Straczynski: That question is exactly the situation that I wanted to explore with the book. Where does the premise for science fiction end, and where does the superhero (or powered) universe begin? If, say, a story about a billionaire funding the production of massively powerful exosuits that can also fly is SF, why does it become a superhero story when there’s just one and his name is Tony Stark? If it’s SF for a scientist to build a ship capable of interstellar travel, why does it become a superhero story when he uses that ship to send his son to another world? If we were talking about one character who gets sick and recovers with powers, that would be considered straight-up superhero (or more aptly a superpowered) story; does making it a global story with millions of affected people suddenly make it SF? If so, why? What’s the line of differentiation, and why is it there? That’s one of the questions I want to investigate with the book, because I think the line is far blurrier than it has generally been assumed to be.
Destito: I’m assuming not every powered person will be on the side of good. Will there be more traditional heroes and villains, or will the lines be blurred?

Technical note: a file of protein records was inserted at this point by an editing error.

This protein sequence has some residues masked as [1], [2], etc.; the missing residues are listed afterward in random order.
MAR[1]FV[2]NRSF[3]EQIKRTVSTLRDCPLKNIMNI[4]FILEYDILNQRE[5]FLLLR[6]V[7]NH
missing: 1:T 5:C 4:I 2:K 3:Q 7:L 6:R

Straczynski: It’s all about the blur. And what is “the good?” Is it “fighting Evil” or is it looking out after your neighborhood, or just using it to survive? Being an early adopter, I was one of the first people in my group to get a cell phone, which was then a rarity, a technological marvel as stunning in its time as a super-suit. I could make calls from anywhere in the world. What’s the connection between having this new-found ability, and deciding to fight evil? Or become a master criminal? I just wanted to use it to make my life simpler. Most people, I think, would react in similar ways. The notion that they’d instantly put on a costume and take sides is, I think, a trope that needs to be challenged. Some might use it for what they personally consider good reasons…others might go another way, depending on who they were when they got the power…and some might go a third route. Why not use that power to bring beauty into the world? As performance art? As something you would never expect, to see what that looks like in a powered world? I think having all three of those options will give the book, and those set in this universe, a look and feel like nothing else out there.
Destito: Any teasers for future issues?
Straczynski: We will learn more about the process that brought this virus to Earth…which allows some in our story to raise the question as to whether or not those affected by it are entirely operating out of their own free will…we’re introduced to a temp agency that places people with powers and helps them create “identities” in ways that kind of poke fun at some of the tropes of the genre…we see how the governments of the world are trying to deal with this, some more destructively than others…and we see the first stirrings of a worldwide collective to fight not against traditional bad guys but a system of governmental oppression, which leads us to defining what exactly the Resistance is, and what those involved stand for…and what they won’t stand for anymore.
The Resistance #1 hits comic shops on March 18.